Parlor Quotes (displaying: 1 - 30 of 43 quotes )
A history of nightlife!--what an interesting concept. A history of a people, told not through their daily travails and successive political upheavals, but via the changes in their nightly celebrations and unwindings. History is, in this telling, accompanied by a bottle of Malbec, some fine Argentine steak, tango music, dancing, and gossip. It unfolds through and alongside illicit activities that take place in the multitude of discos, dance parlors, and clubs. Its direction, the way people live, is determined on half-lit streets, in bars, and in smoky late-night restaurants. This history is inscribed in songs, on menus, via half-remembered conversations, love affairs, drunken fights, and years of drug abuse.
I loved county fairs in the South. It was hard to believe that anything could be so consistently cheap and showy and vulgar year after year. each year I thought that at least one class act would force its way into a booth or sideshow, but I was always mistaken. The lure of the fair was the perfect harmony of its joyous decadence, its burned-out dishonored vulgarity, its riot of colors and smells, its jangling, tawdry music, and its wicked glimpse into the outlaw life of hucksters, tattoo parlors, monstrous freaks, and strippers.
Yes, when I get big and have my own home, no plush chairs and lace curtains for me. And no rubber plants. I'll have a desk like this in my parlor and white walls and a clean green blotter every Saturday night and a row of shining yellow pencils always sharpened for writing and a golden-brown bowl with a flower or some leaves or berries always in it and books . . . books . . . books. . . .
Every man carries within him through life a mirror, as unique and impossible to get rid of as his shadow.A parlor game for a wet afternoon? imaging the mirrors of on?s friends. A has a huge pier glass, gilded and baroque, B a discreet little pocket mirror in a pigskin case with his initials stamped on the back; whenever one looks at C, he is in the act of throwing his mirror away but, if one looks in his pocket or up his sleeve, one always finds another, like an extra ace.
A trickle of blood came out under the door, crossed the living room, went out into the street, continued on in a straight line across the uneven terraces, went down steps and climbed over curbs, passed along the Street of the Turks, turned a corner to the right and another to the left, made a right angle at the Buenda house, went in under the closed door, crossed through the parlor, hugging the walls so as not to stain the rugs, went on to the other living room, made a wide curve to avoid the dining-room table, went along the porch with the begonias, and passed without being seen under Amaranta's chair as she gave an arithmetic lesson to Aureliano Jos, and went through the pantry and came out in the kitchen, where rsula was getting ready to crack thirty-six eggs to make bread."Holy Mother of God!" rsula shouted.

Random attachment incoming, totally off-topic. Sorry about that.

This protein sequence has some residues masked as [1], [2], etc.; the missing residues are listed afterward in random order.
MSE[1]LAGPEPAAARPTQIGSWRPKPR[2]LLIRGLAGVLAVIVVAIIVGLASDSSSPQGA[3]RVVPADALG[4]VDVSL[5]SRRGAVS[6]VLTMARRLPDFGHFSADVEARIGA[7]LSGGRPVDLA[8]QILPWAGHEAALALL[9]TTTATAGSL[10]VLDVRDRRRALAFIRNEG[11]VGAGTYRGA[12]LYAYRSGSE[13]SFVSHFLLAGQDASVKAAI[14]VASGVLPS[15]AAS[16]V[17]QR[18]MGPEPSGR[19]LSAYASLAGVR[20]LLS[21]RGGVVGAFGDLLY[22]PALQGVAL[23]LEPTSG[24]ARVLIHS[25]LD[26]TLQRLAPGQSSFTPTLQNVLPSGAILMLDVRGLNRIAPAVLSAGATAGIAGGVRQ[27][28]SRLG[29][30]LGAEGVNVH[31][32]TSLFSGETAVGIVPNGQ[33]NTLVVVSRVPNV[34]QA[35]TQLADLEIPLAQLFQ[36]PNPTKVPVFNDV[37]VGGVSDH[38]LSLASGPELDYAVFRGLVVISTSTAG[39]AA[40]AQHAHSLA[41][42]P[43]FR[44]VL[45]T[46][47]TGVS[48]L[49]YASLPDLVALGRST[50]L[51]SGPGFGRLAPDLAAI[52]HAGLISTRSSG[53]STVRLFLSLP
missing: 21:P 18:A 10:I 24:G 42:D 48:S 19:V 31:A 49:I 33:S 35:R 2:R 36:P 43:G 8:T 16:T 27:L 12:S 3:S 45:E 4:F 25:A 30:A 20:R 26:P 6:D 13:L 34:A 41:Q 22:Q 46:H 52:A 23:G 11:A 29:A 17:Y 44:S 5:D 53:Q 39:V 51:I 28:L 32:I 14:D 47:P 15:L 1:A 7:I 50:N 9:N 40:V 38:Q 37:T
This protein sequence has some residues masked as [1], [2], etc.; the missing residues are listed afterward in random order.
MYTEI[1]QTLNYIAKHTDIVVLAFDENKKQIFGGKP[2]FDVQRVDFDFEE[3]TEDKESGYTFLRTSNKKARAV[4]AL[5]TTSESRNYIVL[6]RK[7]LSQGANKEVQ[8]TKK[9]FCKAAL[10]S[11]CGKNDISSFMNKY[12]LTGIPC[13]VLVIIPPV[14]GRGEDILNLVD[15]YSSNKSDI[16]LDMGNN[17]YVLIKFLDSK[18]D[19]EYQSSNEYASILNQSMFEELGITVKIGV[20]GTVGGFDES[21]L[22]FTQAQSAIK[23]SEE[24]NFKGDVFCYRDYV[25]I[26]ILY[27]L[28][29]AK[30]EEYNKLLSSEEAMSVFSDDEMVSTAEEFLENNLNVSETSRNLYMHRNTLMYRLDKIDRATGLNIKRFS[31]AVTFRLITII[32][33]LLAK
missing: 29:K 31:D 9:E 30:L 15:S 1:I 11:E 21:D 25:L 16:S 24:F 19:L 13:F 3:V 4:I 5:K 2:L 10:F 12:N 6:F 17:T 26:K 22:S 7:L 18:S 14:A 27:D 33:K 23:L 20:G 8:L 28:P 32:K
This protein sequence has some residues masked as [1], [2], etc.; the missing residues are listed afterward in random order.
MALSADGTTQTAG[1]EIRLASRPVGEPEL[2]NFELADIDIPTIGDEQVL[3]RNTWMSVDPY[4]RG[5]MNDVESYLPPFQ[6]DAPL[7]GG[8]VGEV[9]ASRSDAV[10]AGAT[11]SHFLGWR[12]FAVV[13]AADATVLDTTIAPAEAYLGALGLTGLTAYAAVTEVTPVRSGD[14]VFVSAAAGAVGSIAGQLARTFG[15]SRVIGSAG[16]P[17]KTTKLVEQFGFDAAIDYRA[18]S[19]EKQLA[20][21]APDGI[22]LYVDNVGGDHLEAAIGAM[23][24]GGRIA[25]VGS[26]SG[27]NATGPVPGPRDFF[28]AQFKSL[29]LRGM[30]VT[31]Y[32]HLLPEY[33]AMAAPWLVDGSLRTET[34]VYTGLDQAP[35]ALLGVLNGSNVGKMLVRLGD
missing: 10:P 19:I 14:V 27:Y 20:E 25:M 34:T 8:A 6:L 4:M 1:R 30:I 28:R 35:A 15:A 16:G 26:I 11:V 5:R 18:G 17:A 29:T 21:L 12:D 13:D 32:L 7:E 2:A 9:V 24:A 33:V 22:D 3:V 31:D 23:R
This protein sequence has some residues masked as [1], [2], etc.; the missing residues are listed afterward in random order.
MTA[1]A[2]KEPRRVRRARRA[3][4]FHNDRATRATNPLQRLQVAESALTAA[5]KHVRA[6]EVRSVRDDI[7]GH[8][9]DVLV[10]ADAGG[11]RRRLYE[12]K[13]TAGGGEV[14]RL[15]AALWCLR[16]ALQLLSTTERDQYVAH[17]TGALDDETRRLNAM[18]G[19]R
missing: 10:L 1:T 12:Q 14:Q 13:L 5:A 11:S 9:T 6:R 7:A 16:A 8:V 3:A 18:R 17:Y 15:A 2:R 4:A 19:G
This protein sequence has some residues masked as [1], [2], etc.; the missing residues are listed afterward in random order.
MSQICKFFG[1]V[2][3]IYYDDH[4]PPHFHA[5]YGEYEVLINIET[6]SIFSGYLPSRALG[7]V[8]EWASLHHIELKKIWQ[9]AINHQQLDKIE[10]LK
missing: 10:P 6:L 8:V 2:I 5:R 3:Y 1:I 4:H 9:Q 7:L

In the parlor was a huge camera on wheels like the ones used in public parks, and the backdrop of a marine twilight, painted with homemade paints, and the walls papered with pictures of children at memorable moments: the first Communion, the bunny costume, the happy birthday. Year after year, during contemplative pauses on afternoons of chess, Dr. Urbino had seen the gradual covering over of the walls, and he had often thought with a shudder of sorrow that in the gallery of casual portraits lay the germ of the future of the city, governed and corrupted by those unknown children, where note even the ashes of his glory would remain.
In every community there is a class of people profoundly dangerous to the rest. I don't mean the criminals. For them we have punitive sanctions. I mean the leaders. Invariably the most dangerous people seek the power. While in the parlors of indignation the right-thinking citizen brings his heart to a boil. (p. 51)
Mrs. Dale was a good woman, Hollis will grant her that. A busybody and a pain in the neck, but she never judged what she didn't understand and that Hollis knows, is rare. Unlike Alan and the boys in the village, she treated him fairly, but that doesn't mean he has to moan and bellyache down at the funeral parlor. Ashes to ashes, that's all there is. If you can't change a fact of life, then be smart enough to walk away from it.
From the night into his high-walled room there came, persistently, that evanescent and dissolving sound - something the city was tossing up and calling back again, like a child playing with a ball. In Harlem, the Bronx, Gramercy Park, and along the water-fronts, in little parlors or on pebble-strewn, moon-flooded roofs, a thousand lovers were making this sound, crying little fragments of it into the air. All the city was playing with this sound out there in the blue summer dark, throwing it up and calling it back, promising that, in a little while, life would be beautiful as a story, promising happiness - and by that promise giving it. It gave love hope in its own survival. It could do no more.
One day, I stopped hating. I ceased all meaningless activity. I completed the circle. I Set my sights straight. Like an Arrow I flew. I stopped acting. I got tired of playing with you. Random violence and destruction Because my reason for living, my out, My excuse. What is your excuse? Destruction. Without hate, without fear, Without judgement. I am no better Than you. No-one knows this better Than I do. I just got tired of playing Parlor Games.